August 28, 2007 (Oakland, Calif) -- Treating diabetes during pregnancy can break the link between gestational diabetes and childhood obesity, according to a Kaiser Permanente study featured in the September issue of Diabetes Care.
The largest study of its kind, this research shows that the risk of childhood obesity rises in tandem with a pregnant womans blood sugar level and that untreated gestational diabetes nearly doubles a child's risk of becoming obese by age 5 to 7. The study also shows for the first time that by treating women with gestational diabetes, the childs risk of becoming obese is significantly reduced. In fact, children whose moms were treated for gestational diabetes had the same risk for becoming obese as children whose mothers had normal blood sugar levels.
Researchers at Kaiser Permanentes Center for Health Research (CHR) in Portland and Hawaii used the organizations integrated databases to analyze medical records of 9,439 mother-child pairs. The subjects were members of the health plan in Oregon, Washington and Hawaii and gave birth between 1995 and 2000. The authors found that treating gestational diabetes lowers the child's risk of becoming obese during childhood to the same levels of those pregnant mothers with normal blood sugar levels.
Gestational diabetes, the condition in which pregnancy triggers insulin resistance and raises the womans blood glucose level (hyperglycemia), affects up to 8 percent of pregnant women each year in the United States. The rate of childhood obesity in this country more than doubled in the last two decades, so much so that it is now one the nations fastest growing health conditions. Nearly 7 million overweight and obese children in the United States today will grow up to become overweight or obese adults.
"Hyperglycemia during pregnancy is clearly playing a role in America's epidemic of childhood obesity," said Teresa Hillier, MD, MS, an endocrinologist and senior investigator at CHR Northwest and Hawaii, and the lead author of the study. "The key finding here is that the risk of overweight and obese children rises in step with higher levels of blood sugar during pregnancy. The good news for pregnant women is that by treating gestational diabetes, your children's risk of becoming overweight or obese drops considerably."
"My advice to pregnant women is three-fold: Discuss gestational diabetes screening with your doctor, usually between weeks 24 and 28 of pregnancy; if you have gestational diabetes, work with your physician to treat it, and stick with the treatment during your pregnancy. It's the best thing you can do to reduce your child's risk of obesity," said Dr. Hillier.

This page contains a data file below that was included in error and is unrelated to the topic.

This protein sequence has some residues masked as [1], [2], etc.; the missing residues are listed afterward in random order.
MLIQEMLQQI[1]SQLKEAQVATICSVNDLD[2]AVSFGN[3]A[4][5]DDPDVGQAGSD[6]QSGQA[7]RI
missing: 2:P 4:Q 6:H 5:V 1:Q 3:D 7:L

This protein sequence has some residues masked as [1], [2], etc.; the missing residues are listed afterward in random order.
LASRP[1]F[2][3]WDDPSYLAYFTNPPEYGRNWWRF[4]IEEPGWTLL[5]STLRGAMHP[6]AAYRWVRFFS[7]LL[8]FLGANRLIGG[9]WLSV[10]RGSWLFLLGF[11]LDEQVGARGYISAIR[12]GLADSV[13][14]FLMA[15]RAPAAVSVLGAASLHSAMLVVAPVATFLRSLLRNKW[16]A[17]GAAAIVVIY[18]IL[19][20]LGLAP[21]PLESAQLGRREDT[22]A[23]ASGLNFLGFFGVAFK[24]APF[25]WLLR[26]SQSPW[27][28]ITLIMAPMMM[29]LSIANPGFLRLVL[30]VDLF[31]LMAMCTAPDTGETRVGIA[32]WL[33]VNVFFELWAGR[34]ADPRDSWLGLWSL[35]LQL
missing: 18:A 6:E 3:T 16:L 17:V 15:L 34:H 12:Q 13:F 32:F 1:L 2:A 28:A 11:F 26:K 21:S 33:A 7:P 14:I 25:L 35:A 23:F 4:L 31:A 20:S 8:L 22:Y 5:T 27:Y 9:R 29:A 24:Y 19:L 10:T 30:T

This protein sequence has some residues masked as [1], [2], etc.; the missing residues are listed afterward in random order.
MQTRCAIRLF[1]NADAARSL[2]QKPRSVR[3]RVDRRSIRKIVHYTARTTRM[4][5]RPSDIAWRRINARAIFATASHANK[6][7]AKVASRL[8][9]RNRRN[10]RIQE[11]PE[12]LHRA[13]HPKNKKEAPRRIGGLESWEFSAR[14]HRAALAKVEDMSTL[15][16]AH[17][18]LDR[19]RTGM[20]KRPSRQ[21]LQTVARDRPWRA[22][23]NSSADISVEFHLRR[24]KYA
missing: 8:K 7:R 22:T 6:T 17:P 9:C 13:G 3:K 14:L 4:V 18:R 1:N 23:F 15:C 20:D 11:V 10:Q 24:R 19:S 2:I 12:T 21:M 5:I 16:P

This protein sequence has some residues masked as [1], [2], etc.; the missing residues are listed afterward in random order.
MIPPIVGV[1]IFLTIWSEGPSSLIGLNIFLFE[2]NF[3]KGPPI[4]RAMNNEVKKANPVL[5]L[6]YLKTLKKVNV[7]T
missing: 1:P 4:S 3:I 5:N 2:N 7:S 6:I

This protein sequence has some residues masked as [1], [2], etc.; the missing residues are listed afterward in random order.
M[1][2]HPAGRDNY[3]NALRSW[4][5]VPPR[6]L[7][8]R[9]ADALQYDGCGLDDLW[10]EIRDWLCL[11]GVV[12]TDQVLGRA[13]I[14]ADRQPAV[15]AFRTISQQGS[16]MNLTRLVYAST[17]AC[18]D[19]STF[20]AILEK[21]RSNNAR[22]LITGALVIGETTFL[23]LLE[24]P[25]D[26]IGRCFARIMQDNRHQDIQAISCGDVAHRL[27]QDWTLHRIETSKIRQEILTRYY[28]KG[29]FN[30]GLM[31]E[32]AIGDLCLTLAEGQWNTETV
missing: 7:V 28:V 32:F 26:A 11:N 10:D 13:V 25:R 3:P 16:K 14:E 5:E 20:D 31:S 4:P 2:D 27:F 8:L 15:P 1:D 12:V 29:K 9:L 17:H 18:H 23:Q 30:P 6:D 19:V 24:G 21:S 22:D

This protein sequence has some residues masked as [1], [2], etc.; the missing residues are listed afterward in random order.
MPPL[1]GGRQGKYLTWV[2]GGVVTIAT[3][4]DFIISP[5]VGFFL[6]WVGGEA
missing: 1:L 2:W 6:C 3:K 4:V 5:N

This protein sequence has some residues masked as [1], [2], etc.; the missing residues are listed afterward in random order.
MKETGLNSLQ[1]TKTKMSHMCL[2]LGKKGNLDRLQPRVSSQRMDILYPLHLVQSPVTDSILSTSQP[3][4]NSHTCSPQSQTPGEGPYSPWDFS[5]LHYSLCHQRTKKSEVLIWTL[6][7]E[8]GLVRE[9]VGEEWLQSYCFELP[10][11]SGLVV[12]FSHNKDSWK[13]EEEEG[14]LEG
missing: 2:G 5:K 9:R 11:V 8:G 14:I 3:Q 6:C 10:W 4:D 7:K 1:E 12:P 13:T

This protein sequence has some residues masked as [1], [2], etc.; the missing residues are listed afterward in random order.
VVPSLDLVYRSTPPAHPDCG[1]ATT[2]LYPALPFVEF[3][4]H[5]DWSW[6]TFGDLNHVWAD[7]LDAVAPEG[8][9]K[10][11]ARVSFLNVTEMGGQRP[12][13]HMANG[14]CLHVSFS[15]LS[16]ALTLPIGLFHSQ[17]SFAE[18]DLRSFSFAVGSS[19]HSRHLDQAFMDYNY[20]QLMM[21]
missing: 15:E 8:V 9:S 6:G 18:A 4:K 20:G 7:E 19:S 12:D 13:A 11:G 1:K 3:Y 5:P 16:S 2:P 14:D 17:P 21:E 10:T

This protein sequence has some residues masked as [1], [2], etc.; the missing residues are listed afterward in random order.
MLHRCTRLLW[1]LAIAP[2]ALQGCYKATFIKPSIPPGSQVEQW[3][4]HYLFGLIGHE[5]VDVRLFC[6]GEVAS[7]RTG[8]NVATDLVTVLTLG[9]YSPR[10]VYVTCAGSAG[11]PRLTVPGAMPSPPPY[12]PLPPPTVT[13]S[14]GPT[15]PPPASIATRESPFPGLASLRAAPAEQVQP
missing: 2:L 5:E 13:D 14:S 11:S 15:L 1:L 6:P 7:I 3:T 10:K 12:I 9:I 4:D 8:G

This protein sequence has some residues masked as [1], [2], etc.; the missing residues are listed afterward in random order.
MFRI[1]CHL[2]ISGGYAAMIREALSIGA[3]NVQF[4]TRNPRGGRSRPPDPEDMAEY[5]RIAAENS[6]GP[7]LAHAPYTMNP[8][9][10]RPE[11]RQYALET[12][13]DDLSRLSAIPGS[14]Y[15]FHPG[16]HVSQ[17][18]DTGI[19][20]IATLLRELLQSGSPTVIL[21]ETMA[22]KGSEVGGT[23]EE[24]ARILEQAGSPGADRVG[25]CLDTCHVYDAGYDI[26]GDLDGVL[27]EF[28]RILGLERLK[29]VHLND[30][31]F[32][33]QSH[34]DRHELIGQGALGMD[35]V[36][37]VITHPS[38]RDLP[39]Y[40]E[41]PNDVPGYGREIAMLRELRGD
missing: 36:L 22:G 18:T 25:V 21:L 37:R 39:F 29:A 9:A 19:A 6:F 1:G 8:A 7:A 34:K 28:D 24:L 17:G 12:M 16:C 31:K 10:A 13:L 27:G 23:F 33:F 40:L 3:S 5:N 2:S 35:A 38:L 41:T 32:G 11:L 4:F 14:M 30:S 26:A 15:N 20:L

Funded by a grant from the American Diabetes Association, the study was made possible by Kaiser Permanente's interlinked, computerized databases. As the nation's largest and oldest integrated care delivery system, Kaiser Permanente researchers can anonymously review patient records dating back many years and look for connections with the patient's family members and other aspects of the members health.
The women in the study were screened during pregnancy for blood sugar level and gestational diabetes. The women's children were measured for weight between the ages of 5 and 7 the so-called "adiposity rebound" period, a strong predictor of adult obesity. The relationship between maternal blood sugar and childhood obesity was then analyzed.
Children of mothers with high levels of blood sugar who were untreated were 89 percent more likely to be overweight and 82 percent more likely to be obese by the time they were 5 to 7 years of age, compared to children whose mothers had normal blood sugar levels during pregnancy.
The obesity risk of children whose mothers had the highest blood sugar levelsand were treated for gestational diabeteswas not statistically different than children of mothers with normal blood sugar levels. This suggests that the 'metabolic imprinting' for childhood obesity that results from gestational diabetes in pregnant women may be reversible," Hillier said.
|Contact: Danielle Cass|
Kaiser Permanente Division of Research